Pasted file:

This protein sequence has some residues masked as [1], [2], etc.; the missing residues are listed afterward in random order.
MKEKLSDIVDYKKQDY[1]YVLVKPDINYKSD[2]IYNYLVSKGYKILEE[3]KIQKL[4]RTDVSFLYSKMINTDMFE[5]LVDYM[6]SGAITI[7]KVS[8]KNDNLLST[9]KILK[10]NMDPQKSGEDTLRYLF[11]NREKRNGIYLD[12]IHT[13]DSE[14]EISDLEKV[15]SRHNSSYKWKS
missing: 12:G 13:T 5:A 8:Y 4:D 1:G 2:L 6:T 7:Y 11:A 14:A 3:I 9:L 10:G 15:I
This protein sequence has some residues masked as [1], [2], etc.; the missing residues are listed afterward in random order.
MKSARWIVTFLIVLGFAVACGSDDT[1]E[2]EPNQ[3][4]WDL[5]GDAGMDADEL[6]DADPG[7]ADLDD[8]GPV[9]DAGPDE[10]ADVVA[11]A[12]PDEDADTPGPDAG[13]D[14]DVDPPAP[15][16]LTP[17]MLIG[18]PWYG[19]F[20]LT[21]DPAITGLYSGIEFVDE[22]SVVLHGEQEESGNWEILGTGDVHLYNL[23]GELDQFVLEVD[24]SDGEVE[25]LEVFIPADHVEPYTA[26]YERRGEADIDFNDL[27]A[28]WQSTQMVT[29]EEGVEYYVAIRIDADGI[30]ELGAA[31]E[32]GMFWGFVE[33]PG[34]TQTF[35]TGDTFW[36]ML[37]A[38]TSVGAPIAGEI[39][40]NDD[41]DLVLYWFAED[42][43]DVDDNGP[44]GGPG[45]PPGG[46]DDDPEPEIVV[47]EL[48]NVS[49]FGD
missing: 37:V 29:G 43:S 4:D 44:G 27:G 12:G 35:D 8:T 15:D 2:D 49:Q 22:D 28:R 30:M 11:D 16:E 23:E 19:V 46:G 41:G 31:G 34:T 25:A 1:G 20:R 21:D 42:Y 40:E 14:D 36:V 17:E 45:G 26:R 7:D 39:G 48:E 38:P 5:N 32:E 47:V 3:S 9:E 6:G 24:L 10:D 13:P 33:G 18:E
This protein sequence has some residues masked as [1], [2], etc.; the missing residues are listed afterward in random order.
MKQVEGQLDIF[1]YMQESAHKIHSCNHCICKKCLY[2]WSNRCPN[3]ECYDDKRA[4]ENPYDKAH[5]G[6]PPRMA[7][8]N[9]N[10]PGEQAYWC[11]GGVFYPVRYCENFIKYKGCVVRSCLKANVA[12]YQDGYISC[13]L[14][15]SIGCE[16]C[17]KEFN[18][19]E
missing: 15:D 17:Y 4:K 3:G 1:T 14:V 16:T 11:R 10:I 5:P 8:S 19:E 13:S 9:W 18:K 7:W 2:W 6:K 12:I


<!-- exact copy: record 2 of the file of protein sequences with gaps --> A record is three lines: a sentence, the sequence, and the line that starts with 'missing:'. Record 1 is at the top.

This protein sequence has some residues masked as [1], [2], etc.; the missing residues are listed afterward in random order.
MKSARWIVTFLIVLGFAVACGSDDT[1]E[2]EPNQ[3][4]WDL[5]GDAGMDADEL[6]DADPG[7]ADLDD[8]GPV[9]DAGPDE[10]ADVVA[11]A[12]PDEDADTPGPDAG[13]D[14]DVDPPAP[15][16]LTP[17]MLIG[18]PWYG[19]F[20]LT[21]DPAITGLYSGIEFVDE[22]SVVLHGEQEESGNWEILGTGDVHLYNL[23]GELDQFVLEVD[24]SDGEVE[25]LEVFIPADHVEPYTA[26]YERRGEADIDFNDL[27]A[28]WQSTQMVT[29]EEGVEYYVAIRIDADGI[30]ELGAA[31]E[32]GMFWGFVE[33]PG[34]TQTF[35]TGDTFW[36]ML[37]A[38]TSVGAPIAGEI[39][40]NDD[41]DLVLYWFAED[42][43]DVDDNGP[44]GGPG[45]PPGG[46]DDDPEPEIVV[47]EL[48]NVS[49]FGD
missing: 37:V 29:G 43:S 4:D 44:G 27:G 12:G 35:D 8:T 15:D 2:D 49:Q 22:D 28:R 30:M 11:D 16:E 23:E 19:V 46:G 41:G 31:G 34:T 25:A 1:G 20:R 21:D 42:Y 40:E 14:D 36:V 17:E 45:G 26:R 7:D 39:G 48:E 38:P 5:N 32:E 47:V 3:S 9:E 6:G 24:L 10:D 13:P 33:G 18:E